Staff Spotlight: Łukasz Stanek

11 January 2018

In our latest 'staff spotlight' for the December-January newsletter, we ask Łukasz Stanek about his research, career highlights and more.

What is your career highlight so far?

I am not sure if it was the academic highlight, but certainly an exciting moment was my discovery of an unpublished book manuscript about architecture by the French theorist Henri Lefebvre (Toward an Architecture of Enjoyment, University of Minnesota Press, 2014). Given the importance of Lefebvre for the redefinition of architecture as a practice and as a discipline since the late 1960s, which I discussed in my own book (Henri Lefebvre on Space. Architecture, Urban Research, and the Production of Theory, University of Minnesota Press, 2011), the publication of this manuscript changed our thinking about architecture culture of the second half of 20th century. 

Tell us about your current research and what you see as your key academic challenges over the next five years.

I am currently finishing a book about architects, planners, and contractors from socialist countries who worked in West Africa and the Middle East during the cold war. Based on archival materials and interviews in Ghana, Nigeria, Iraq, the UAE and Kuwait as well as 9 Eastern European countries, this book shows how the globalization of architectural practices was informed by competing visions of world-wide solidarity in the cold war, among them socialist internationalism and the Non-Aligned Movement.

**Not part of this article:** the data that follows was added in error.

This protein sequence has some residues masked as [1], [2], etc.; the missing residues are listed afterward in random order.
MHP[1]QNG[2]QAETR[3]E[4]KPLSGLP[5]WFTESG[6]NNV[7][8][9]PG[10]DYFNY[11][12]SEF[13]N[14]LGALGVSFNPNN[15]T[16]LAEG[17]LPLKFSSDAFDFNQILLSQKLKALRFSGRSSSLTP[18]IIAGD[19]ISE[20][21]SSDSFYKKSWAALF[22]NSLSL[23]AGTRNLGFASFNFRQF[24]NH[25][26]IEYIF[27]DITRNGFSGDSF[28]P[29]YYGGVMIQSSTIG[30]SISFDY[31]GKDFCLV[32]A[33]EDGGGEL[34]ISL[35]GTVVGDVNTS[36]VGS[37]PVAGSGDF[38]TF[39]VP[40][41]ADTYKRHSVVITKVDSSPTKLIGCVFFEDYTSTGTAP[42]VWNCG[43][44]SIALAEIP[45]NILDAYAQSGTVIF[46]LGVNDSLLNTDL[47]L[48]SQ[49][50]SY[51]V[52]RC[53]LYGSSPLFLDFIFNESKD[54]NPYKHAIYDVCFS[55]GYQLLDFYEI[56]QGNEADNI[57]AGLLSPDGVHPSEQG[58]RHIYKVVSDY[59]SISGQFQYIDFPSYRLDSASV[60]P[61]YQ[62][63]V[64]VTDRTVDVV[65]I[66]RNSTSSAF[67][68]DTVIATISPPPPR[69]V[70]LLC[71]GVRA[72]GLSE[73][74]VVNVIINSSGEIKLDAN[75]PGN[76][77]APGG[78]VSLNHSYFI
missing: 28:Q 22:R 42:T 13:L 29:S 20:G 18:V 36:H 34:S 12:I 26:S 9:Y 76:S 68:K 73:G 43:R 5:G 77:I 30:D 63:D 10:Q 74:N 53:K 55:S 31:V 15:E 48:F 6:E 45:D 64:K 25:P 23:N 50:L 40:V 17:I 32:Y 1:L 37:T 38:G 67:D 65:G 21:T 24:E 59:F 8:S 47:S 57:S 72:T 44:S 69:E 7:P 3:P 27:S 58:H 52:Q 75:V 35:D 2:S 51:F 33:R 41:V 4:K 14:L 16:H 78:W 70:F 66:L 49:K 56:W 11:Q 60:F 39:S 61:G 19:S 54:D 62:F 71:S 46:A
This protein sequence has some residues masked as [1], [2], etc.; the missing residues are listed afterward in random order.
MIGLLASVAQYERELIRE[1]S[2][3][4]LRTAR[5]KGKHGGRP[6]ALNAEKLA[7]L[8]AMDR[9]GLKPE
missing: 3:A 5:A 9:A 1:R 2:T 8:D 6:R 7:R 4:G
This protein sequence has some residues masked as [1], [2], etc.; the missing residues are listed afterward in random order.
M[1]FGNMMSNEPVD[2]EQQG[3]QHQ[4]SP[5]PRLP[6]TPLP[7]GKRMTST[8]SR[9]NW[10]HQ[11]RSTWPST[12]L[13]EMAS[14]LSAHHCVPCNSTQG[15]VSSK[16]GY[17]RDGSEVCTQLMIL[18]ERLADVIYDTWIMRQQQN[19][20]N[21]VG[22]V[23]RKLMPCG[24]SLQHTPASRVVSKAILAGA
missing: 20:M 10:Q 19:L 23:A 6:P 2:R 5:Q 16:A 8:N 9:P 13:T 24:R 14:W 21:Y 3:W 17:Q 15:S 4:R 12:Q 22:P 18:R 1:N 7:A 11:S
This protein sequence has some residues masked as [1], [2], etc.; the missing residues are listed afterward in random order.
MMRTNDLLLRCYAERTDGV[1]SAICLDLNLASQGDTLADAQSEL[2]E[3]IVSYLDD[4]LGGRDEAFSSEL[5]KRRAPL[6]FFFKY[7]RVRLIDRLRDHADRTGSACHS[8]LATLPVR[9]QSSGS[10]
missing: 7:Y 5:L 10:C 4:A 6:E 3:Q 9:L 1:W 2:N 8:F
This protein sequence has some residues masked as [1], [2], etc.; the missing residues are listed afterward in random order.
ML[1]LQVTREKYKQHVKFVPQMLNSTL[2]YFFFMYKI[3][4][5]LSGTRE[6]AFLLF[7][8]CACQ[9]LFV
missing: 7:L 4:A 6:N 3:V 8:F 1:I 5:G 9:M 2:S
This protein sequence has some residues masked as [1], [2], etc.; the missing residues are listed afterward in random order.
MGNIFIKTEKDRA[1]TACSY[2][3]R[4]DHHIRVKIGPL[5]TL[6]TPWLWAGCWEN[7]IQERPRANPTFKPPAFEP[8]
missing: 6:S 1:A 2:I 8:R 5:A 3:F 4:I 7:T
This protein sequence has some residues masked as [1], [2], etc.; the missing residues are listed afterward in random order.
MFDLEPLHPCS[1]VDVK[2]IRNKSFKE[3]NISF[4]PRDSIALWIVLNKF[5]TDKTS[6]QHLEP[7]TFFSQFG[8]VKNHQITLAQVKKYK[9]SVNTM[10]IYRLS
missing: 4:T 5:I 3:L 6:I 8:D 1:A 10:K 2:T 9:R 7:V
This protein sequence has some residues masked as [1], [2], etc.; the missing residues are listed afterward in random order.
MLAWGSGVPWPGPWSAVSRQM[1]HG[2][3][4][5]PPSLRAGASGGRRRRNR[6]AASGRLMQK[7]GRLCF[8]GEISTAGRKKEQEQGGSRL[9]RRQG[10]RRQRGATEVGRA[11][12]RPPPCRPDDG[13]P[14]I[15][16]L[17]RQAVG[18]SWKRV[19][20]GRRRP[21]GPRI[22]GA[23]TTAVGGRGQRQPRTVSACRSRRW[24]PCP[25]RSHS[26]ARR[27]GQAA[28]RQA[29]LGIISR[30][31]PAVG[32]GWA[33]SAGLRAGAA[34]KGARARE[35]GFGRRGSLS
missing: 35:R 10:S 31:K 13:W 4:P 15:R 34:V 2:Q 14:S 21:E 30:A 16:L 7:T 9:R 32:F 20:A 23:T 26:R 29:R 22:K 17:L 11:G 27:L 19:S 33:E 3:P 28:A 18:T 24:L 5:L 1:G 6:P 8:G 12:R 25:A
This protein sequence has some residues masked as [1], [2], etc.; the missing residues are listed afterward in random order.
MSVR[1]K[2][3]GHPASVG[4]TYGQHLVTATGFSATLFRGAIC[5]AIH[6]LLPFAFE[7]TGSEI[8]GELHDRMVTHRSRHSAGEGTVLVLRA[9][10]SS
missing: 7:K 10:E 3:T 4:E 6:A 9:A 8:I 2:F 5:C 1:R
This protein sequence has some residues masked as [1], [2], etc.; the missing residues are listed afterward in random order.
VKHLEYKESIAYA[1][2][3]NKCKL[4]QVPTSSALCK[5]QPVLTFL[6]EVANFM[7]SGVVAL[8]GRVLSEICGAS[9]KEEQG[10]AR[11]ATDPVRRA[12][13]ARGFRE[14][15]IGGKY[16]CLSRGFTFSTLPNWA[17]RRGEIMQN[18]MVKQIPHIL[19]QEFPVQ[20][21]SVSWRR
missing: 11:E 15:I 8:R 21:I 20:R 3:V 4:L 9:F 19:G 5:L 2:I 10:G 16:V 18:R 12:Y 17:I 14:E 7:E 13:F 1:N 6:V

What is the dream scenario for you in terms of the impact of your work?

The material structures which the protagonists of my book designed and constructed, the master plans and regulations which they co-wrote, and the curricula which they drafted continue to influence the conditions of urbanisation around the world. I am currently initiating collaborations with governmental and other organisations from Ghana and Iraq to help them to understand this influence better and, quite simply, to provide documentation which is often missing. A case in point is my study of the master plan of Baghdad by planners from socialist Poland (1967, 1973), a document which still guides the development of Baghdad in spite of numerous attempts to replace it.

What do you see as the benefits to working in a broad research institute like MUI?

My research straddles architecture and planning, and it is informed by discussions in geography and urban studies, the economic history of the cold war, and studies on technology transfers. This is why exchanges with scholars in other fields at the MUI are essential. 

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